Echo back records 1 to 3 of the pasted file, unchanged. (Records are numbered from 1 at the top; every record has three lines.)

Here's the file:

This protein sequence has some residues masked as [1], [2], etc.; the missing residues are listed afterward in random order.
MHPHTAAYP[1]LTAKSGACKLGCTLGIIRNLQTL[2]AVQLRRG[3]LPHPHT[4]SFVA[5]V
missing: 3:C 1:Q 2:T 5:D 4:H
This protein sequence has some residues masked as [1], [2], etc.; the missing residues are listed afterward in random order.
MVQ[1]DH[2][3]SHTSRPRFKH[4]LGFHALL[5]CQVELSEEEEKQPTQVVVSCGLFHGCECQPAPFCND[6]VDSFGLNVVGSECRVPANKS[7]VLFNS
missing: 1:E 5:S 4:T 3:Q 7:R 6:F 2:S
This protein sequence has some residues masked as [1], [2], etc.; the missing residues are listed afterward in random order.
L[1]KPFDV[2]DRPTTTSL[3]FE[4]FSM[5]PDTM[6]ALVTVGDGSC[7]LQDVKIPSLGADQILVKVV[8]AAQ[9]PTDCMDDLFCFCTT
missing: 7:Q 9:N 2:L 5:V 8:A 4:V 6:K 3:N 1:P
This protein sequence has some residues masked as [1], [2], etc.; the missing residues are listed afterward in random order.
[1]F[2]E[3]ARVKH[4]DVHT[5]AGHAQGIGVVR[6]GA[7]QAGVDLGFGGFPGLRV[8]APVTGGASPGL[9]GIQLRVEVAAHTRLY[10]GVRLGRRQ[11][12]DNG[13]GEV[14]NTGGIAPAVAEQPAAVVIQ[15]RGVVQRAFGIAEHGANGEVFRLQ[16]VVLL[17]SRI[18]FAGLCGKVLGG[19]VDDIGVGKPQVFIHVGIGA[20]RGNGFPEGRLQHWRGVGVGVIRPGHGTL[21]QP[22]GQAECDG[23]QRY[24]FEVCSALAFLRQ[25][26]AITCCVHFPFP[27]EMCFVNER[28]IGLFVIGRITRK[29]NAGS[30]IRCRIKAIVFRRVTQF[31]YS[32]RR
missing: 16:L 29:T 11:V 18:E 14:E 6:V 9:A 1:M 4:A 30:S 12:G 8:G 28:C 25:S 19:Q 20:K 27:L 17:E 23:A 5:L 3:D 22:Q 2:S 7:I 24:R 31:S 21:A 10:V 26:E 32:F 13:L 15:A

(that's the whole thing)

This protein sequence has some residues masked as [1], [2], etc.; the missing residues are listed afterward in random order.
MHPHTAAYP[1]LTAKSGACKLGCTLGIIRNLQTL[2]AVQLRRG[3]LPHPHT[4]SFVA[5]V
missing: 3:C 1:Q 2:T 5:D 4:H
This protein sequence has some residues masked as [1], [2], etc.; the missing residues are listed afterward in random order.
MVQ[1]DH[2][3]SHTSRPRFKH[4]LGFHALL[5]CQVELSEEEEKQPTQVVVSCGLFHGCECQPAPFCND[6]VDSFGLNVVGSECRVPANKS[7]VLFNS
missing: 1:E 5:S 4:T 3:Q 7:R 6:F 2:S
This protein sequence has some residues masked as [1], [2], etc.; the missing residues are listed afterward in random order.
L[1]KPFDV[2]DRPTTTSL[3]FE[4]FSM[5]PDTM[6]ALVTVGDGSC[7]LQDVKIPSLGADQILVKVV[8]AAQ[9]PTDCMDDLFCFCTT
missing: 7:Q 9:N 2:L 5:V 8:A 4:V 6:K 3:N 1:P